For more on this series, visit Crossings and the Keystone Mapping Project.

For information on this image, including archival print purchase, contact me with the title of this post.

Registered © Thomas Bachand. All Rights Reserved.

VEZ. Orchard, Nebraska.

VEZ. Orchard, Nebraska.

Voluntary Evacuation Zone. Orchard, Nebraska.

Forming the basis of my Voluntary Evacuation Zone (VEZ) grid abstract series are aerial imagery and custom mapping features drawn from my Keystone Mapping Project (KMP) and its Keystone XL Google Earth view. The Keystone XL VEZ is based on the health department response to a diluted bitumen spill in Michigan’s Kalamazoo River. This photographic series is an exploration of both our perception of, and impact upon, the landscape. Each panel examines the interplay of physical and human geography, revealing broader patterns and larger questions.

Underlying this work are the KMP’s custom maps — the only publicly available interactive maps of the proposed Keystone XL pipeline. With over 150,000 visitors, the KMP website has been and invaluable resource to communities, landowners, journalists, researchers, nonprofits, and other stakeholders.

In November of 2015, President Obama denied the cross-Canadian-border permit for the northern segment of the Keystone XL, effectively waylaying construction and splitting the difference with industry on the entire pipeline after fast-tracking the southern leg from Cushing Oklahoma to Texas Gulf Coast refineries in 2012. A week after December’s UN COP climate conference in Paris, the President signed a budget bill which contained measures lifting the 40-year-old US oil export ban and limiting environmental review of new petroleum pipelines to six months (for more visit the KMP blog). TransCanada has vowed to revive the Keystone XL at a later date. It should be noted that the Keystone XL environmental review process has taken over five years and the Department of State (DoS) has yet to release the supporting mapping data required to evaluate the DoS’ own environmental impact reports. The Keystone Mapping Project’s route data is drawn from alternative sources.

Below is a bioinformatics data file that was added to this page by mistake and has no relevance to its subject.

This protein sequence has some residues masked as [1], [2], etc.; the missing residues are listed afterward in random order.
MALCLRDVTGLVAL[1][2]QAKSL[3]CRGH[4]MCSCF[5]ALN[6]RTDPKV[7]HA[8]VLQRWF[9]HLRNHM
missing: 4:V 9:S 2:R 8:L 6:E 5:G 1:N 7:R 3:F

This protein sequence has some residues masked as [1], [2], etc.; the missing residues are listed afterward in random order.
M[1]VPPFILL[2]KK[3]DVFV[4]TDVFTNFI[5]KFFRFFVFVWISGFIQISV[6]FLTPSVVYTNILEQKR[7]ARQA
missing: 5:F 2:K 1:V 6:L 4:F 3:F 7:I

For more on this series, visit the Voluntary Evacuation Zone Series and the Keystone Mapping Project website.

For information on this image, including archival print purchase, contact me with the title of this post.

Registered © Thomas Bachand. All Rights Reserved.

VEZ. Midland, South Dakota.

VEZ. Midland, South Dakota.

Voluntary Evacuation Zone. Midland, South Dakota.

Forming the basis of my Voluntary Evacuation Zone (VEZ) grid abstract series are aerial imagery and custom mapping features drawn from my Keystone Mapping Project (KMP) and its Keystone XL Google Earth view. The Keystone XL VEZ is based on the health department response to a diluted bitumen spill in Michigan’s Kalamazoo River. This photographic series is an exploration of both our perception of, and impact upon, the landscape. Each panel examines the interplay of physical and human geography, revealing broader patterns and larger questions.